Vielleicht verstehst du nun mein Interesse an Bäumen. Bin seit 53 Jahren Mitglied in der Förenigen för Dendrologi och Parkvård
Hälsningar Werner

Anonymous said...

Tack för vackra höstbilder och fin musik.
Jag håller med om att livet känns upp-o-nervänt ut, men vi får hålla i och hålla ut helt enkelt!
Kram från ”Lendas-Ylva”

Bengt Möller said...

Underbart Emil - kanonfina bilder och stringent beskrivande text

Anonymous said...

Lieber Emil,

danke für die tollen Herbst-Impressionen. Bitte versprich mir, mindestens den Park mit den Wasserwegen bei meinem nächsten Besuch zu zeigen.

Liebe Grüße, Ludwig

Nils Lundgren said...

Tack för vackra och stämningsfulla bilder och för dina tankar.

Wimpissinger said...

danke für den Transfer des Herbstes in mein Computer-Zimmer. Ich kann gut Deine herbstlichen Reflexionen verstehen. Dein schwedisches Umfeld ist auch weniger restriktiv als das österreichische und hier schielt man laut Pressemeldungen nach wie vor stark in Richtung Schweden. Bei Euch in Schweden geht immerhin auch die Krone wieder aufwärts.
Herzliche Grüße Heinz

Anonymous said...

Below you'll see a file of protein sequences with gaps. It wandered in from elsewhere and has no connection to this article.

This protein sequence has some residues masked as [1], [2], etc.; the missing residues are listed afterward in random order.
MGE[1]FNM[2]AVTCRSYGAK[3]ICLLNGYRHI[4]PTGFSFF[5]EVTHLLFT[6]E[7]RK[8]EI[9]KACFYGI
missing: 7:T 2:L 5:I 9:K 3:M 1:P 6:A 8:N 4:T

Dear Emil,

So pleased you took your camera with you that day and can now share these glorious images with us!

Take care, Heather

Anonymous said...

Dear Emil,

Thank you for sharing this joy with us. Your photography revels in the isolation here. However, you did share great moments of neighborly connection with us in Berkeley. What did the ducks have to say on the subject?

I think that we have to keep experiencing nature as much as we can because we have to keep our vibration high and share that with others. It should get us through the dark times. Do you think that Trump will ever admit that he lost?

I spotted two families of deer yesterday at China Camp and also a striking manzanita. We celebrated Chris’s birthday. It was her 75th. Mostly we celebrated being together again. We were mostly quiet about the election results - except when Lissa went to the bathroom. Hooray!


Anonymous said...

Hej Emil!
Hoppas du mår bra. Vi mår bra, tänder ljus och kurar in oss i mörkret. Gunnar och jag vill tacka för alla fina bilder och genomarbetad text. Vi är dåliga på att ge respons, men ta här emot vår uppskattning för det du skickar.

Trevlig fortsättning på helgen!
Varma hälsningar från oss båda
Gunnar och Äva

Chié Kvon said...

What beautiful images. Thank you Emil!